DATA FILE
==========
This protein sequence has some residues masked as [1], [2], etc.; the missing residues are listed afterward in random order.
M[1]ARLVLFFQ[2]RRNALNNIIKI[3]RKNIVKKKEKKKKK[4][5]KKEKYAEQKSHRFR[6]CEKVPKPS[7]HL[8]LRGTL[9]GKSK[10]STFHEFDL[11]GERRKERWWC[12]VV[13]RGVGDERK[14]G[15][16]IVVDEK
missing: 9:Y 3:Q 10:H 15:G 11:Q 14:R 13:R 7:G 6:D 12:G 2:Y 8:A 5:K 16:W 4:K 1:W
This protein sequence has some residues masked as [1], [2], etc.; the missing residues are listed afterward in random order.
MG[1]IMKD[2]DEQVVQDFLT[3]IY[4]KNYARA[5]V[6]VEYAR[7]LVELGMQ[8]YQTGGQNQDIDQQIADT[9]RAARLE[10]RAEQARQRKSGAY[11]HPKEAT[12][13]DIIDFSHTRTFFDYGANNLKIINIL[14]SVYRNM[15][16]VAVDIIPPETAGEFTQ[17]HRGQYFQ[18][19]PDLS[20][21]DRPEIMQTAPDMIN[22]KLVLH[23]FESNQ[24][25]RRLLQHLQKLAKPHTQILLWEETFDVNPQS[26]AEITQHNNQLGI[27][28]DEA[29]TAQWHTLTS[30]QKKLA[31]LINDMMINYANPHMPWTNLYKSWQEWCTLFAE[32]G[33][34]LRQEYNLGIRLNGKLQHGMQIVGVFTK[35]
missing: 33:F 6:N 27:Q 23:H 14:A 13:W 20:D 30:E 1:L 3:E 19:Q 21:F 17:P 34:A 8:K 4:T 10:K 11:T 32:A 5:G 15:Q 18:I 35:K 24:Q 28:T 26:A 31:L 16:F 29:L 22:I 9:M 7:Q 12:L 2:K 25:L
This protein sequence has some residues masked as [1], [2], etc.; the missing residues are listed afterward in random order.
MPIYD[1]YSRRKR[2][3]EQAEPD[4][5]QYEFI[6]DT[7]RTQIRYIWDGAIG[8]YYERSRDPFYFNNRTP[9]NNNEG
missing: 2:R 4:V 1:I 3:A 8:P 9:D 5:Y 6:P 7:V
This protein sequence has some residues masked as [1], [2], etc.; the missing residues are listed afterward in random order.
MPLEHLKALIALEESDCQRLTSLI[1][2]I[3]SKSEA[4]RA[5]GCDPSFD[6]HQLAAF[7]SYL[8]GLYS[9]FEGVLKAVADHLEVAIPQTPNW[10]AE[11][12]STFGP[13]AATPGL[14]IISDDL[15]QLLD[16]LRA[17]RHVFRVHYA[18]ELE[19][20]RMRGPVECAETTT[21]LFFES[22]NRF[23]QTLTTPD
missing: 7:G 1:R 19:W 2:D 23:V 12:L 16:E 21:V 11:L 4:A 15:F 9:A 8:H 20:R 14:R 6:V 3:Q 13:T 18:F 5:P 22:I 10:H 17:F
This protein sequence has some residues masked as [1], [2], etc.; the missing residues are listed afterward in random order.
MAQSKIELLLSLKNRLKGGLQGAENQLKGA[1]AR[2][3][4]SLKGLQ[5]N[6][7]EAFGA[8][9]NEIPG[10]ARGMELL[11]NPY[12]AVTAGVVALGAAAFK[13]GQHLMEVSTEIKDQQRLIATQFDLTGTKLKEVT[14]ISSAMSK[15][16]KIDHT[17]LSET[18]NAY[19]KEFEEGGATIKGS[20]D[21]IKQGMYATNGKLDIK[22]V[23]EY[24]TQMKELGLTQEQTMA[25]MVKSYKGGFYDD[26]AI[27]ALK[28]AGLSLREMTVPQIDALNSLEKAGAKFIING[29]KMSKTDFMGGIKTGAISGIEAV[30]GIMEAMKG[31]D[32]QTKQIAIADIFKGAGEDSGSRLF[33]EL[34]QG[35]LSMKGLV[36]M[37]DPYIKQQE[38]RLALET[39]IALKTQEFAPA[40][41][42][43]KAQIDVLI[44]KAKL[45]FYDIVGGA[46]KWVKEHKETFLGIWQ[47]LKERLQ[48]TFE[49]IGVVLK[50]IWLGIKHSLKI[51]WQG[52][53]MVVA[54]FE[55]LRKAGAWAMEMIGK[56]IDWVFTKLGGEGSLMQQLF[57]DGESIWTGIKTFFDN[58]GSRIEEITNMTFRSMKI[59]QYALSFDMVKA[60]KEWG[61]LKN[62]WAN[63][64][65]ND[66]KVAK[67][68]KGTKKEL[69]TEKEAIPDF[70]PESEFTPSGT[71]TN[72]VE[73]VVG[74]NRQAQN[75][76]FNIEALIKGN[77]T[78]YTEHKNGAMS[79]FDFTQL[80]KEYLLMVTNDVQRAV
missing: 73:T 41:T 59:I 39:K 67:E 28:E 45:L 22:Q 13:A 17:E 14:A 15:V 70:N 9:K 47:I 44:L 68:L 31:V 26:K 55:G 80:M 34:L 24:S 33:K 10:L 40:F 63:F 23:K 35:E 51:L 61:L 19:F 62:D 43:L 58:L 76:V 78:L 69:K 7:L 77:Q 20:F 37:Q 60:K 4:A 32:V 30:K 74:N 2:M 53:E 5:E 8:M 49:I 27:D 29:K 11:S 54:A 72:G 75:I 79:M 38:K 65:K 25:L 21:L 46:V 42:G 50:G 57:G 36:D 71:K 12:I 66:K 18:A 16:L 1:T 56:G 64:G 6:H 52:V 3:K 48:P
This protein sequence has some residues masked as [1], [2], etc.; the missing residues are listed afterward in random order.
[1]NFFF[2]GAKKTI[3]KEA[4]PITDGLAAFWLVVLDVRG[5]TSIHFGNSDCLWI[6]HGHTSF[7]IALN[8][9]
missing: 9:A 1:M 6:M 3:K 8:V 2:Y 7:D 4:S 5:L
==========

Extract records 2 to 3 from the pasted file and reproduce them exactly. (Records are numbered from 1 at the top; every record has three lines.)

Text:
This protein sequence has some residues masked as [1], [2], etc.; the missing residues are listed afterward in random order.
MG[1]IMKD[2]DEQVVQDFLT[3]IY[4]KNYARA[5]V[6]VEYAR[7]LVELGMQ[8]YQTGGQNQDIDQQIADT[9]RAARLE[10]RAEQARQRKSGAY[11]HPKEAT[12][13]DIIDFSHTRTFFDYGANNLKIINIL[14]SVYRNM[15][16]VAVDIIPPETAGEFTQ[17]HRGQYFQ[18][19]PDLS[20][21]DRPEIMQTAPDMIN[22]KLVLH[23]FESNQ[24][25]RRLLQHLQKLAKPHTQILLWEETFDVNPQS[26]AEITQHNNQLGI[27][28]DEA[29]TAQWHTLTS[30]QKKLA[31]LINDMMINYANPHMPWTNLYKSWQEWCTLFAE[32]G[33][34]LRQEYNLGIRLNGKLQHGMQIVGVFTK[35]
missing: 33:F 6:N 27:Q 23:H 14:A 13:W 20:D 30:E 1:L 3:E 19:Q 21:F 17:P 34:A 8:K 4:T 10:K 11:T 32:A 5:G 15:Q 18:I 35:K 24:Q 28:T 26:A 31:L 16:F 29:L 22:I 9:M 7:Q 12:L 2:K 25:L
This protein sequence has some residues masked as [1], [2], etc.; the missing residues are listed afterward in random order.
MPIYD[1]YSRRKR[2][3]EQAEPD[4][5]QYEFI[6]DT[7]RTQIRYIWDGAIG[8]YYERSRDPFYFNNRTP[9]NNNEG
missing: 2:R 4:V 1:I 3:A 8:P 9:D 5:Y 6:P 7:V